In the backs, Bristol livewire scrum half Harry Randall succumbed to a dodgy hamstring, George Ford was out with a long-term Achilles injury and Henry Arundell, who would have almost certainly started on the wing this Autumn damaged bones in his foot just weeks before the international action started. Owen Farrell, Jonny May, Jack Willis, Tommy Freeman, Jamie George, Will Stuart and Joe Cokanasiga were all initially left out of the squad due to injury, but recovered enough to play some part in the action.

With such a significant proportion of players injured or recovering from injury, England’s Autumn results are perhaps not a true representation. Given a full complement to select from, England boast more talent than most, but keeping those players fit and firing is key for the England management.



Pocket-rocket Adam Radwan has been an absolute menace on the wing for Newcastle, Joe Marchant has consistently been a top performer in the centre for Harlequins and back-rower Ben Earl was named Premiership Player of the year in 2021-22 but all were deemed surplus to requirement by Eddie Jones. Full back/winger Max Malins has also found some form for Saracens and after a long injury layoff and switch of club from Bath to Leicester, Anthony Watson was also overlooked. Raffi Quirk has also been a revelation at scrum half for Sale and despite being included in recent squads, was not included on this occasion.

Also not considered for selection were seasoned campaigners like Joe Launchbury and Elliot Daly who surely could have added to the group in both experience and versatility. Given the amount of talent England didn’t even call into the squad, questions must be asked about the selection process.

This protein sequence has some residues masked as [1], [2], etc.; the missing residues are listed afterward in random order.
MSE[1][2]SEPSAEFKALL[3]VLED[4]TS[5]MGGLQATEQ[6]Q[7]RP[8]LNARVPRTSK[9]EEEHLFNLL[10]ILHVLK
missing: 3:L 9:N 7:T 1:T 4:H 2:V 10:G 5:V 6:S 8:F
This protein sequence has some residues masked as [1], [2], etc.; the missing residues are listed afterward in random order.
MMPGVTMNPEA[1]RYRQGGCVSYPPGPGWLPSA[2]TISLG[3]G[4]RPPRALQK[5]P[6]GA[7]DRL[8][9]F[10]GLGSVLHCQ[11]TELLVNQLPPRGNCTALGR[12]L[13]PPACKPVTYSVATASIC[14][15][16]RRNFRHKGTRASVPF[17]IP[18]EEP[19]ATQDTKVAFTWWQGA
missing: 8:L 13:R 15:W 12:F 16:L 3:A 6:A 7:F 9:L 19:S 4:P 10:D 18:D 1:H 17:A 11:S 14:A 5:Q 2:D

Selecting players in their best positions seems obvious but Eddie Jones has consistently played some of England’s best players out of position. Courtney Lawes and Maro Itoje are an incredible second-row partnership so why when you have two players of this world-class calibre does Jones invariably select one at blindside flanker? Having never played blindside before, Sam Simmonds was asked to fill the role against New Zealand, and it simply didn’t work either. Northampton second-row Alex Coles occupied the blindside position against South Africa and England were again exposed in this key area of the pitch.

Owen Farrell has played his best rugby at fly half but England’s desire to shoehorn Marcus Smith into the 10 role has pushed Farrell into his less favoured inside centre position, meaning Manu Tuilagi (a more natural inside centre) is played at 13 with no room for Henry Slade. Under Jones, England’s best midfield combination has been Farrell at 10, Tuilagi at 12 and Slade at 13. Any other arrangement and at least one key player is out of position.

At just 23, prodigy Marcus Smith would be much better suited coming off the bench after 50-60 minutes. His attacking flair and vision is a nightmare for tired defenders and could have a much more positive impact as a finisher rather than a starter. Smith is undoubtedly the future fly half for England but balancing the midfield is paramount if England are to be successful.